Returning from Commercial Break – A show recap is good when you return from break, like a quick summary of the main topic or re-introduction of your guest. The listener may have missed your opening monologue, etc. – or just got in their car and turned on the radio.




“Hi, welcome back to ‘Living Right’ – I’m Dr. Tom Smith along side my co-host, Claude Jones. We’ve been discussing healthy diets, and what defines a good vegetable… now let’s talk about heart disease….”



Recurring Segments – Schedule the same respected guest who is an expert on your topic or business on a weekly or monthly basis. Spend 5 minutes with them weekly, 15-30 minutes if they appear monthly. You can also create a special segment (business example - Weekly Credit Tip) that you prepare and announce each week. 



Callers – Listeners become callers when you give them a reason to call. You can’t just say “Call me at 602-277-KFNX”.  You must be specific and create a visualization of a problem they have, which you’ve convinced them you can solve, because you have entertained them (and therefore you seem approachable) and have informed them (they trust your great knowledge of your business or service) by saying it with clarity (so they’ll understand your possible solution) and with a quality answer (just enough words to make their problem go away) I know that was way too much. Read it again.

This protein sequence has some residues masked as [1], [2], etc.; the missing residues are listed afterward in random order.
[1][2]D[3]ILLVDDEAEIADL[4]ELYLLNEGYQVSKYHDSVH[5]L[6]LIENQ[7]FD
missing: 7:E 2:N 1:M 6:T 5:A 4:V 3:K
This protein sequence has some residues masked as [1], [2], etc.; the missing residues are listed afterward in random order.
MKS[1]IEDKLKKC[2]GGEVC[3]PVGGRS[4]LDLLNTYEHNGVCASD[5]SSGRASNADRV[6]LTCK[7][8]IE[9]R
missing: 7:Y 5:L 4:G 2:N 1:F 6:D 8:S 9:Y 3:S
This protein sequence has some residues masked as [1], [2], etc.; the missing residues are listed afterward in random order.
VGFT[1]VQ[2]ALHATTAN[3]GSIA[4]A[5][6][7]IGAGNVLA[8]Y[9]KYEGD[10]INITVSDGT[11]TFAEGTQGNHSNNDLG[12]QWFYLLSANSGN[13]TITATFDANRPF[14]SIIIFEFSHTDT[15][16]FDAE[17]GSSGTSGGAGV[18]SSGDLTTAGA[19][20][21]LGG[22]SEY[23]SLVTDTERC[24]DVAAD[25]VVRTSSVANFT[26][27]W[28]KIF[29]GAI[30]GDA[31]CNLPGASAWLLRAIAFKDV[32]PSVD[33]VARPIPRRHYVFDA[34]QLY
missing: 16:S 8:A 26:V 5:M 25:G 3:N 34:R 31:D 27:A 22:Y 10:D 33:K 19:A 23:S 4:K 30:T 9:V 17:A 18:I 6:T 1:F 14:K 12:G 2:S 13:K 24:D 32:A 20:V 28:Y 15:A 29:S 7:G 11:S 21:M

“If you think interest rates are rising and your housing payment is going to increase – call me to discuss your potential economic crisis at 602-277-KFNX.”


“Credit ratings affect more than you know – do you know your credit score? Call me if you do at 602-277-KFNX.”


            Extra Tips


Topics - Pick show topics you connect with, or have a high interest in. It will come across better to your audience. Listeners know when a host cares about the topic.


Setup - Have a water bottle with you at the show to keep hydrated. Also have a pad and pen to write quick notes if needed during your show.


Pitch / Tone / Posture – Pay attention to your posture when you host your show. Sit up in your chair, it will help your energy, and give you better command of your voice. Practice your voice tone, and talking clearly. Sometimes it helps to slow down a little when making a good point. Talking fast on the radio usually never works well. You are an authority and want to sound like one.



Good Luck with your Radio Show.